When Lisa Hartman, a dog trainer and author, went looking for her own pet, she discovered Jay-J, an anti-social, aggressive 1-and-a-half-year-old Dalmatian, traumatized from a life in animal shelters. Applying her original mixture of learning theory, animal science, compassion and acceptance, Hartman’s positive methodology not only saved Jay-J’s life but helped her reshape him into a perfectly imperfect, unique, loving pet.
Luckily for dog owners everywhere, Hartman has recently shared her knowledge, methods and positive holistic approach to dog training in "Dial a Dynamite Dog." Turned off by long, jargon-filled training books and punishment-based approaches to dog training, Hartman has written an “easy, fast, dog-friendly way to train a dog,” what she calls her “Cliffs Notes to training.” This small, portable field guide provides dog owners with the tricks of the trade and proactive methods for developing a mutually positive relationship with their dogs. With helpful information on reading a dog’s behavior and signals, Hartman makes it easier for owners to understand and accept their pets.
An animal lover since her youth, Hartman observed countless trainers try and fail to train dogs with rough and forceful methods, she said. With a mission to “change animals' lives,” she began her dog-training career in Miami, volunteering at local shelters and taking courses in positive training and animal behavior at a school based on the methods pioneered by the San Francisco Society for the Prevention of Cruelty to Animals Academy for Dog Trainers. In 2005, she was hired as a behaviorist for the Miami Humane Society and began writing a monthly pet column for the Biscayne Times.
While working in Miami, Hartman also provided in-home dog training where she said she noticed stacks of lengthy and confusing training books at her clients' homes. Working with many Spanish- and Hebrew-speaking families, she saw the dire need for a training book in plain English.
“I think a lot of dog training books are written for other dog trainers,” Hartman said. “My goal was to make things as easy as possible, because I know people don’t want to be dog trainers; they just want a nice dog they can live with.”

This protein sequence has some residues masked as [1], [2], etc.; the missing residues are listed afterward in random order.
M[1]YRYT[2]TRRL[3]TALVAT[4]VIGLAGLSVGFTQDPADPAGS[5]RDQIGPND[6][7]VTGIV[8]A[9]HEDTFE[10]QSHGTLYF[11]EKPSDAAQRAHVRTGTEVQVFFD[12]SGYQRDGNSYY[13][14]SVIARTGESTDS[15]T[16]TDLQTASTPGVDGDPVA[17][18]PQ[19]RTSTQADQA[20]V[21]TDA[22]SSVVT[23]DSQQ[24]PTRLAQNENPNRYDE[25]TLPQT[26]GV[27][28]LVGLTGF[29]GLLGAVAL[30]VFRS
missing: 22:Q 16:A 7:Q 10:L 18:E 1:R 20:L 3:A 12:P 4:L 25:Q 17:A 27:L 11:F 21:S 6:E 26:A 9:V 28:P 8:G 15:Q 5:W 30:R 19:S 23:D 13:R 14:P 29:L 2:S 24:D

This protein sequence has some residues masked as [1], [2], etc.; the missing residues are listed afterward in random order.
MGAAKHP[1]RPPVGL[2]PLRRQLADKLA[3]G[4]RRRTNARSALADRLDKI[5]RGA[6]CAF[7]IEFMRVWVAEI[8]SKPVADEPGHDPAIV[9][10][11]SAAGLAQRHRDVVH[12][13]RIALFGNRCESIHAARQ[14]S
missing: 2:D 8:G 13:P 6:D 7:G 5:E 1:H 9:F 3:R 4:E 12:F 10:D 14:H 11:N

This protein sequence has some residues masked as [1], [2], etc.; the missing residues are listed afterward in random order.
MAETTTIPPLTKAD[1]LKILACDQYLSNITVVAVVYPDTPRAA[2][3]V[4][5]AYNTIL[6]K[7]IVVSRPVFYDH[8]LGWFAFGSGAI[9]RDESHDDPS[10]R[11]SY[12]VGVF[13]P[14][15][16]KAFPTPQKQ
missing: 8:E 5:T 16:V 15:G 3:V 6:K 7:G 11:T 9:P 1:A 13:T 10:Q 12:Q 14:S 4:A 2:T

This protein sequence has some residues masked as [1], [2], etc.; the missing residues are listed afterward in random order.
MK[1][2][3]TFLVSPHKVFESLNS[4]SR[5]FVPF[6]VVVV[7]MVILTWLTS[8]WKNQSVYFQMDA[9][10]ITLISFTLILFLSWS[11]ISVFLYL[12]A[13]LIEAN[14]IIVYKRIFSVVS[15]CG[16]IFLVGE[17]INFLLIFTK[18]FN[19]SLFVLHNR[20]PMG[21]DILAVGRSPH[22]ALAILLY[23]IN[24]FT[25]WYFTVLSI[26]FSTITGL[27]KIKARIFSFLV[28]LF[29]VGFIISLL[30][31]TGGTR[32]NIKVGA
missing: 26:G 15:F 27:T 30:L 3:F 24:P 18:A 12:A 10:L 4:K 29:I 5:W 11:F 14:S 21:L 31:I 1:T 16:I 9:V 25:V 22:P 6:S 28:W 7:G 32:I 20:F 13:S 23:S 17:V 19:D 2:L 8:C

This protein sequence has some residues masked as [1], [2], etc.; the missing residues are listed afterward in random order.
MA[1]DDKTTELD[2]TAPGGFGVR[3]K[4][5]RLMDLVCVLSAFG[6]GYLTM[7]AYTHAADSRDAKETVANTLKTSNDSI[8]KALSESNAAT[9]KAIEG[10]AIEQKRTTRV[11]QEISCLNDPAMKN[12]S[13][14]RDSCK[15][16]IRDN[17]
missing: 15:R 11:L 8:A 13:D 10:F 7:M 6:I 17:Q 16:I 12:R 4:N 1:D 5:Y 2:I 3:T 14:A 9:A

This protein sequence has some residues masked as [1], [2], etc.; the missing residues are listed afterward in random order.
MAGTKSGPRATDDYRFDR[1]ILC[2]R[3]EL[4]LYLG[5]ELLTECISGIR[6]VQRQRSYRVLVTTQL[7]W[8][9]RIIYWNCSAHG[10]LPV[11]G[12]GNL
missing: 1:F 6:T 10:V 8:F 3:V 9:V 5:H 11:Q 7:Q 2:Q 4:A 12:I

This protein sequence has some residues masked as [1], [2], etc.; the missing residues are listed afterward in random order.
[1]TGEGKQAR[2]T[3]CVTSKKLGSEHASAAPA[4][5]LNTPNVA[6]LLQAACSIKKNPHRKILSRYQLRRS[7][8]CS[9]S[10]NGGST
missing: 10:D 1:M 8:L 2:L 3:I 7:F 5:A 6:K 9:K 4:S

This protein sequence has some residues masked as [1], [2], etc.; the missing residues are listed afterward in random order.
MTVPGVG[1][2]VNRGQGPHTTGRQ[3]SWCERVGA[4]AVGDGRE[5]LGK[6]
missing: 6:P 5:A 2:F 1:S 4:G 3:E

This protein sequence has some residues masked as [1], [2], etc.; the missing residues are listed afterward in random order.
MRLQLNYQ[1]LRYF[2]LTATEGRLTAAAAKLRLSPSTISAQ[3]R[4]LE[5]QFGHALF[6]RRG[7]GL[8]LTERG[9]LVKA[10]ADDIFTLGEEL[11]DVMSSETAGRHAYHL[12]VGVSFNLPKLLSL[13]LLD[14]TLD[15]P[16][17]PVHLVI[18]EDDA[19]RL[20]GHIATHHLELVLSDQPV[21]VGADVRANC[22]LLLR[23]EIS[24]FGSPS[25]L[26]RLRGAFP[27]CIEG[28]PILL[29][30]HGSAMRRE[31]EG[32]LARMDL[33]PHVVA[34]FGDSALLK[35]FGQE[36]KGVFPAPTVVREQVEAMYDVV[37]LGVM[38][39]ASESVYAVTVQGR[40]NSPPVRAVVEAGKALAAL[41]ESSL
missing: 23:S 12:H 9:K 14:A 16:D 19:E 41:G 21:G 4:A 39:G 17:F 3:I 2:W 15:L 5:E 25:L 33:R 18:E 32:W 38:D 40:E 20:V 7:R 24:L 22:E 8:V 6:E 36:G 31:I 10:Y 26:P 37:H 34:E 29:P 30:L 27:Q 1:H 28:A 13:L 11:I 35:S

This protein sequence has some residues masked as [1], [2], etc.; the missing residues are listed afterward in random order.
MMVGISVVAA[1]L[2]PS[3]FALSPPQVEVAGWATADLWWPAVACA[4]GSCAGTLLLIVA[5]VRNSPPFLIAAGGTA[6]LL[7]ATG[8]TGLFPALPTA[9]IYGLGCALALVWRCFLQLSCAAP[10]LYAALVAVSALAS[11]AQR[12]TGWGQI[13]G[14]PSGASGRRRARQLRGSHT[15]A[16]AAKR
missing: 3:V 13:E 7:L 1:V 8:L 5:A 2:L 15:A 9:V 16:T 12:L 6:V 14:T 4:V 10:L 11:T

“People always complain they don’t have time," she went on to say. “If you don’t have time to read this, you don’t have time for a dog.”
In August, 2010, Hartman self-published what she fondly calls “her baby,” “Dial a Dynamite Dog,” which provides tips, tricks, tools and techniques for successful dog training in a fast, easy, on-the-go style. She believes a dog owner should embrace a dog’s individual personality instead of trying to restrain it, and encourages owners to let their dogs be dogs. A dog should be man’s best friend, not his obedient servant, Hartmann said. “I hear people say ‘Something’s wrong with your dog’ or ‘You shouldn’t let your dog do that; it’s bad,’ but I say, let the dog do it if he wants.”
Hartman’s own two dogs are loaded with personality. Jay-J displays his mischievousness by pushing chairs over so he can climb to items out of his reach while Saffy, a hairless Chinese Crested, loves to run into stores along Main Street, especially , where she, “flirts with everyone in the store for more treats by jumping into their arms … She enters every room like Kramer from Seinfeld, with a big slide and hair disheveled,” Hartman said. “It’s a comedy routine if you let it, and I let it,” she said of her dogs.
Only months after releasing her first book, Hartman is already thinking about her next. She says more dog training books, a photo book and a funny book about dogs are all possibilities for the future.
“Dial a Dynamite Dog” is available at area book stores including Bookhampton in Southampton, Montauk Book Store, the Hot Spot in Manorville and the Open Book in Westhampton as well as at in Southampton and in Sag Harbor. It may also be ordered online from dialadynamitedog.com